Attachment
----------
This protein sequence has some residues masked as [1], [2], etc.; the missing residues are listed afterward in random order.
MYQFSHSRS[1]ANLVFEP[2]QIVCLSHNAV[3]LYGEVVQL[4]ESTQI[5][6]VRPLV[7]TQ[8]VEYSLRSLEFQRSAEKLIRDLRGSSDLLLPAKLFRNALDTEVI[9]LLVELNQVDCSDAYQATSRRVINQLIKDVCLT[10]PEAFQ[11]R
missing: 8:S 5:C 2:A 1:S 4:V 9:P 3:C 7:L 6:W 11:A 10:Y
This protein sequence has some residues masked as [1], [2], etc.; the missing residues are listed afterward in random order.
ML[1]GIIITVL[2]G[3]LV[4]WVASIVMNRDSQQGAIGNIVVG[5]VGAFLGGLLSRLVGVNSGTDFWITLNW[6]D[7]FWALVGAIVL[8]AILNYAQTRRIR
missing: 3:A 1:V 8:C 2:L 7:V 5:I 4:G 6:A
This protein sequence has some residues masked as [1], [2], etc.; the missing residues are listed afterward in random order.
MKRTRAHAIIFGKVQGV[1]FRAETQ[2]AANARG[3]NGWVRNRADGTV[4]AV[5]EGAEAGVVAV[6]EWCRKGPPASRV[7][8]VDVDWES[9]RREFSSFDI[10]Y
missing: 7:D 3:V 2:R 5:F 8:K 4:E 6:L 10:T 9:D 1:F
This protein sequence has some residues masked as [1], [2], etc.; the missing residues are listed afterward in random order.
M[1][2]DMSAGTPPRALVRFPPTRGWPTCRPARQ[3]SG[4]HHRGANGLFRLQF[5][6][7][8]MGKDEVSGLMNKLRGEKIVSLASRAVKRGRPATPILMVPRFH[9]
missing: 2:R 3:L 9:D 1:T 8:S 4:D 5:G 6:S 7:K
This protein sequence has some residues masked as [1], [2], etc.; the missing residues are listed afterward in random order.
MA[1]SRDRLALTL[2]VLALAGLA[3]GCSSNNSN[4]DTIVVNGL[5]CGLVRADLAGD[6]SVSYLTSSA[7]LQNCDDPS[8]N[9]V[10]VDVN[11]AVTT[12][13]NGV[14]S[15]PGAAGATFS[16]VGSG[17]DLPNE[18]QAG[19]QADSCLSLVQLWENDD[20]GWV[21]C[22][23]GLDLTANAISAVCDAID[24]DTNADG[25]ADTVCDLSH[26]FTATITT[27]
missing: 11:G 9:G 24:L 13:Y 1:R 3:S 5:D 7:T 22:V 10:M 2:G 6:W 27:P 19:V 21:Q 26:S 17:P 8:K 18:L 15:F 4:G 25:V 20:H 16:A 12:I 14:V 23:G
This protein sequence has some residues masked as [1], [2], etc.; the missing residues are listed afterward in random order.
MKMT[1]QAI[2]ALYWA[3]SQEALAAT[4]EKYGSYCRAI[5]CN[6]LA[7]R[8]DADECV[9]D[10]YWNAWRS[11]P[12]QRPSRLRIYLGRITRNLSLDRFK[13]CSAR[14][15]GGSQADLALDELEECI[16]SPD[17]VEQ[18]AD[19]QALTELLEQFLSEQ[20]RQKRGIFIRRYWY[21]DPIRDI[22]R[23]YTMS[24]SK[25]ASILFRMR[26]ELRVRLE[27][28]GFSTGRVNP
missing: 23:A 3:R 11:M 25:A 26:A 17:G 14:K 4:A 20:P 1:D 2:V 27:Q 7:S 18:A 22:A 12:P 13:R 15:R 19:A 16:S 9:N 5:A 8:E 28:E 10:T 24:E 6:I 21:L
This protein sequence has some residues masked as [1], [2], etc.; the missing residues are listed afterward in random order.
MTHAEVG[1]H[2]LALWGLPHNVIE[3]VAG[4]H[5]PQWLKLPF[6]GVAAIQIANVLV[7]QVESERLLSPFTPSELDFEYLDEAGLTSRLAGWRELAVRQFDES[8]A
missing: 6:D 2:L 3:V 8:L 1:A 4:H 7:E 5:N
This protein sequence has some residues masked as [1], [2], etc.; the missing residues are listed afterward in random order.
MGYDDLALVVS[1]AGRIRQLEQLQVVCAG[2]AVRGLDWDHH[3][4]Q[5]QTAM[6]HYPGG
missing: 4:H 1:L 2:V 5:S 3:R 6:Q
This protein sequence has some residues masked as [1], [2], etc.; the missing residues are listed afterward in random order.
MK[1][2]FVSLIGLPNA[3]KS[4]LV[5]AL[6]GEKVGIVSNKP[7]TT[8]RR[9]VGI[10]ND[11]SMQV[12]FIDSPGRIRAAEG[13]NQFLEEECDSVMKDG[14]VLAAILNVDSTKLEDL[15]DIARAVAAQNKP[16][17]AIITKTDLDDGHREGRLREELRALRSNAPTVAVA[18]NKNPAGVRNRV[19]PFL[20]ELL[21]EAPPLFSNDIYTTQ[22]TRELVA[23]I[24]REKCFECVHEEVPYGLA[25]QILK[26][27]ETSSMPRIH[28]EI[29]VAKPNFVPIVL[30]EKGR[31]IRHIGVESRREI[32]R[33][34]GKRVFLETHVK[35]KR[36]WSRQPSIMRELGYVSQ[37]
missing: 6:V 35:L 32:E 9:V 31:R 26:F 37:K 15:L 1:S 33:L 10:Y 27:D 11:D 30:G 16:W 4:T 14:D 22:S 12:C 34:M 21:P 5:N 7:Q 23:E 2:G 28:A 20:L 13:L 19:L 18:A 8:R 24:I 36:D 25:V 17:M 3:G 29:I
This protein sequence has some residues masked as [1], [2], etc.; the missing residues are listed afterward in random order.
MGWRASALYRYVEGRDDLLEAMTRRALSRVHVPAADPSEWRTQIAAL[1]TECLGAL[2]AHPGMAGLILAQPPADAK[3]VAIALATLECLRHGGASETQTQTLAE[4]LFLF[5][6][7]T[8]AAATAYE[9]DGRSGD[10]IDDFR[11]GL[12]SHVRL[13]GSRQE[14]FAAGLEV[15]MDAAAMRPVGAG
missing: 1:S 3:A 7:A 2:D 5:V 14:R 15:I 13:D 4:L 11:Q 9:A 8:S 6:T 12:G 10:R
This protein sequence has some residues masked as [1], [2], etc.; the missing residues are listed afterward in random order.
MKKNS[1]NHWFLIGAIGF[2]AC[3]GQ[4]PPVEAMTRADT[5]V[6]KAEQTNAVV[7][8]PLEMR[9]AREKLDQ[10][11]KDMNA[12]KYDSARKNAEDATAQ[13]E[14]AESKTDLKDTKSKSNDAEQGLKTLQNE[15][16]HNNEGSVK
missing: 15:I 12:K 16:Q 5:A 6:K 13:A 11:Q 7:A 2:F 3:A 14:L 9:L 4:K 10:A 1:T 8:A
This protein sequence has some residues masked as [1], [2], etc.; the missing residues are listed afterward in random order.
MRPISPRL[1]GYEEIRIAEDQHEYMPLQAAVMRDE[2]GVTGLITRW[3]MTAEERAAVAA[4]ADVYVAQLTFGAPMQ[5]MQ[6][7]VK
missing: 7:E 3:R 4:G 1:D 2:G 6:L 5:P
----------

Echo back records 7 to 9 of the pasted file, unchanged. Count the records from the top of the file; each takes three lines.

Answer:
This protein sequence has some residues masked as [1], [2], etc.; the missing residues are listed afterward in random order.
MTHAEVG[1]H[2]LALWGLPHNVIE[3]VAG[4]H[5]PQWLKLPF[6]GVAAIQIANVLV[7]QVESERLLSPFTPSELDFEYLDEAGLTSRLAGWRELAVRQFDES[8]A
missing: 6:D 2:L 3:V 8:L 1:A 4:H 7:E 5:N
This protein sequence has some residues masked as [1], [2], etc.; the missing residues are listed afterward in random order.
MGYDDLALVVS[1]AGRIRQLEQLQVVCAG[2]AVRGLDWDHH[3][4]Q[5]QTAM[6]HYPGG
missing: 4:H 1:L 2:V 5:S 3:R 6:Q
This protein sequence has some residues masked as [1], [2], etc.; the missing residues are listed afterward in random order.
MK[1][2]FVSLIGLPNA[3]KS[4]LV[5]AL[6]GEKVGIVSNKP[7]TT[8]RR[9]VGI[10]ND[11]SMQV[12]FIDSPGRIRAAEG[13]NQFLEEECDSVMKDG[14]VLAAILNVDSTKLEDL[15]DIARAVAAQNKP[16][17]AIITKTDLDDGHREGRLREELRALRSNAPTVAVA[18]NKNPAGVRNRV[19]PFL[20]ELL[21]EAPPLFSNDIYTTQ[22]TRELVA[23]I[24]REKCFECVHEEVPYGLA[25]QILK[26][27]ETSSMPRIH[28]EI[29]VAKPNFVPIVL[30]EKGR[31]IRHIGVESRREI[32]R[33][34]GKRVFLETHVK[35]KR[36]WSRQPSIMRELGYVSQ[37]
missing: 6:V 35:L 32:E 9:V 31:R 26:F 37:K 15:L 1:S 33:L 10:Y 27:D 11:D 30:G 16:W 4:T 14:D 22:S 12:C 34:M 21:P 5:N 7:Q 23:E 2:G 28:A 20:L 13:L 19:L 18:A 8:R 24:I 36:D 25:V 17:M 3:G 29:I